New Poll: 18-30-Year-Olds to Play Major Role in 2008 Elections

News Story: October 4, 2007

New Poll: 18-30-Year-Olds to Play Major Role in 2008 Elections

Driven by Concerns Over Iraq and Health Care

Young Voters™ Top Primary Choices: Clinton, Giuliani

Eighteen- to 30-year-old voters turned out in large numbers for elections in 2004 and 2006 and according to a new nationwide poll from Rock the Vote, WWE®'s Smackdown Your Vote!, and Sacred Heart University, that trend is likely to continue in 2008 as younger voters go to the polls motivated by concerns over the war in Iraq, health care, the economy, and the cost of education.

The poll found that Hillary Clinton and Rudy Giuliani are currently the top primary choices among 18-30-year-old Democrats and Republicans.

This poll suggests that the 2008 presidential campaign is effectively capturing the imagination of young Americans. Change is a resounding theme in the 2008 campaign, and voters between the ages of 18-30 appear drawn to the dynamism and messages of presidential candidates within both major parties,” commented Gary Rose, Ph.D., professor and chair of SHU’s Department of Government and Politics. “More generally, the polling results indicate that the votes of this motivated generation will have direct bearing on the election of our next President and Congress.”

Young voters are a potential powerhouse in the 2008 elections, said Kat Barr, research director with Rock the Vote. âThis poll is yet another indicator that candidates who want to win in 2008 must court this large and increasingly active group of voters. After declining nearly continuously for three decades, 18-29-year-olds™ voter turnout has increased in the past two major elections. In 2004, 4.3 million more voters under 30 cast ballots than had in 2000 the total 18-29-year-old vote, 20.1 million, rivaled in size the much sought-after over-65 vote (23 million).  Youth turnout also increased in 2006, by 1.9 million over 2002 levels. 

Key findings from the poll, which surveyed 400 18-30-year-olds nationwide, include:

Increasingly Engaged and Positive

More than three-quarters (77%) indicated they are paying a great deal of attention to the November 2008 presidential election, much higher rates than found in similar polling from this time in 2003.[1]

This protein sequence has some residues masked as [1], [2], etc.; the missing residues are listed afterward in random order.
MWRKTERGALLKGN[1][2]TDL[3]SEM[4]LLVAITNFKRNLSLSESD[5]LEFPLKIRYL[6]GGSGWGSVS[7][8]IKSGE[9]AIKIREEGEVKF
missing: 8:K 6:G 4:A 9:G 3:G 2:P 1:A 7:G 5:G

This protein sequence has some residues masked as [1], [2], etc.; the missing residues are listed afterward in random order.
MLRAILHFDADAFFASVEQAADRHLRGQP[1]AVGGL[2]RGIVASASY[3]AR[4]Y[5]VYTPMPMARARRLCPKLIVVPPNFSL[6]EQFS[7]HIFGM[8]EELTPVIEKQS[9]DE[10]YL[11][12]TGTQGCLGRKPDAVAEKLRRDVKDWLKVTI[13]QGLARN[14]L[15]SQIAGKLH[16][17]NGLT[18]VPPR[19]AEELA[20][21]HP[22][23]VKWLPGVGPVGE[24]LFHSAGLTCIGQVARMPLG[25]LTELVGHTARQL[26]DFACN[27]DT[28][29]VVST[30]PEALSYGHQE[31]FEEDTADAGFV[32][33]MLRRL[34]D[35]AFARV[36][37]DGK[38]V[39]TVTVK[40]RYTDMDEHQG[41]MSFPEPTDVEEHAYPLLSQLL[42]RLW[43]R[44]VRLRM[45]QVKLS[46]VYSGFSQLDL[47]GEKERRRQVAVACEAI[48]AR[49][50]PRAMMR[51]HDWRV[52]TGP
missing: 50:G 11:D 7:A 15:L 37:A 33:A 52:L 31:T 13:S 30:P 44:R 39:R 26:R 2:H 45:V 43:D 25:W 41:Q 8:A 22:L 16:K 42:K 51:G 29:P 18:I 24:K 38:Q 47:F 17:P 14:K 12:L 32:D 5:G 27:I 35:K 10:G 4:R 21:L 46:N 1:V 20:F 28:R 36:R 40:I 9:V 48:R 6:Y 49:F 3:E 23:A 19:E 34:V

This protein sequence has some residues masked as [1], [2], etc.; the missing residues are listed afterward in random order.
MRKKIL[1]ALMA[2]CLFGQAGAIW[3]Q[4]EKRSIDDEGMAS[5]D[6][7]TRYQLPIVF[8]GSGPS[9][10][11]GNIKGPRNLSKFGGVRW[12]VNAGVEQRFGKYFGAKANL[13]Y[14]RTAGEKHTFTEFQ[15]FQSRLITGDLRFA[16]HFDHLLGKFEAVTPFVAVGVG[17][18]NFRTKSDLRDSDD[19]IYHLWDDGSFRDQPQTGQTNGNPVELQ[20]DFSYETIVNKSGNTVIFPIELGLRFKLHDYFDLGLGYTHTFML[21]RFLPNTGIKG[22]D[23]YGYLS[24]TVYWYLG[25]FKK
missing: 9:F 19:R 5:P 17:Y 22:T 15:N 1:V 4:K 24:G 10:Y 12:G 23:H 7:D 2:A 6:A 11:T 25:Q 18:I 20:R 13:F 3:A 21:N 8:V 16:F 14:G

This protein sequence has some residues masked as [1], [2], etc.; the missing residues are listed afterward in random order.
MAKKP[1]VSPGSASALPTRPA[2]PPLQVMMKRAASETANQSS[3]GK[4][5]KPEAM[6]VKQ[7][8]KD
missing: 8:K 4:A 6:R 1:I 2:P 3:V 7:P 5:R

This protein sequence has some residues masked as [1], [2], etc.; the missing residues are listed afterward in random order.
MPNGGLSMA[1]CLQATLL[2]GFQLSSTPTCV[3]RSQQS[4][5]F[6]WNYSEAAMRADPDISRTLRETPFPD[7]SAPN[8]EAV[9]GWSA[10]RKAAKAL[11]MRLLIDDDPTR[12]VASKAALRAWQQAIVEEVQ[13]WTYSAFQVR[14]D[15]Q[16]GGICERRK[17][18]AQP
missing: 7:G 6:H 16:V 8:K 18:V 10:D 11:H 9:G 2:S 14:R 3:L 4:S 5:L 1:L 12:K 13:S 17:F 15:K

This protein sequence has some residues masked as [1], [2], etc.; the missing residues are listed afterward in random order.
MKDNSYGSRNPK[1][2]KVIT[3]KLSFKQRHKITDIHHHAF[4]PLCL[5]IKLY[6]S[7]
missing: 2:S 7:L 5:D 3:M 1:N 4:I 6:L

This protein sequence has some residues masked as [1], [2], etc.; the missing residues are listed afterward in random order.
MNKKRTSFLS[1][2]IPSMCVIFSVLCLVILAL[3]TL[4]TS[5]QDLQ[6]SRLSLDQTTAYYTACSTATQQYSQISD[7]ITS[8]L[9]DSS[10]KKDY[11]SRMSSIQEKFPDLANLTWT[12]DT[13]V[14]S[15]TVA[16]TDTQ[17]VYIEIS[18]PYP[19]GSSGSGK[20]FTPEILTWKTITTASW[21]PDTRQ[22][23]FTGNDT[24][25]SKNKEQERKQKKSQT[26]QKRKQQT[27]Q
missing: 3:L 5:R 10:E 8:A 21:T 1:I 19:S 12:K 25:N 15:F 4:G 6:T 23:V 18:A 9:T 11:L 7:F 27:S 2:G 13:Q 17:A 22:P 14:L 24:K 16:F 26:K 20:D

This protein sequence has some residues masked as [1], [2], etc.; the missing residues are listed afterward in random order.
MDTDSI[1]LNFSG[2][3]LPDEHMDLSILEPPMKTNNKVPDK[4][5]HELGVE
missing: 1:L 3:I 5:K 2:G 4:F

A large majority (87%) report they plan to vote in November 2008, and 85% believe that their vote counts, up from 75% one year ago. (SHU 9/06 poll)

Top Issues

Top issues are the war in Iraq (28%), health care (22%), the economy (14%), and education (13%).

When asked whether they agreed with certain statements, 82% reported they are concerned with college affordability, 68% said global warming is a real and growing threat, and 65% said the U.S. government should provide universal health care to all.

On Iraq, 49% of 18-30-year-olds said the U.S. should withdraw immediately.  When asked about the surge, 49% said that it appears to be helping the situation. 

Vote Choice

Among young Democrats, Hillary Clinton was the top choice to win the Democratic primary (54%), followed by Barack Obama (24%), and John Edwards (8.4%).

Among young Republicans, Rudy Giuliani received the most primary support (32%), followed by Fred Thompson (20%), Mitt Romney (16%), and John McCain (13%).

[1] For example, a CBS/N.Y. Times/MTV Poll in summer 2003 found 35% of 17-29-year-olds paying “a lot” or “some” attention to the 2004 presidential election. 

For the November 2008 general election, 56% of 18-30-year-olds chose a Democrat as their preferred candidate, while 39% selected Republican candidates.  

Were exhilarated that the trend of increased voter participation by 18-30-year-olds, which WWE has helped to foster since becoming involved in encouraging young people to vote, is looking like it will continue in 2008, said Gary Davis, executive director, WWEA's Smackdown Your Vote!  We are planning a very aggressive campaign in 2008 to excite young adults about the prospect of shaping the future of their nation by casting their vote in the 2008 election.

How the Poll Was Conducted
The Sacred Heart University Polling Institute conducted this poll, a nationwide survey of 400 18-30-year-olds between October 5-15, 2007. The sample was generated proportional to population contribution in all 50 states. Statistically, a sample of 400 completed telephone interviews represents a margin for error of +/-5.0% at a 95% confidence level.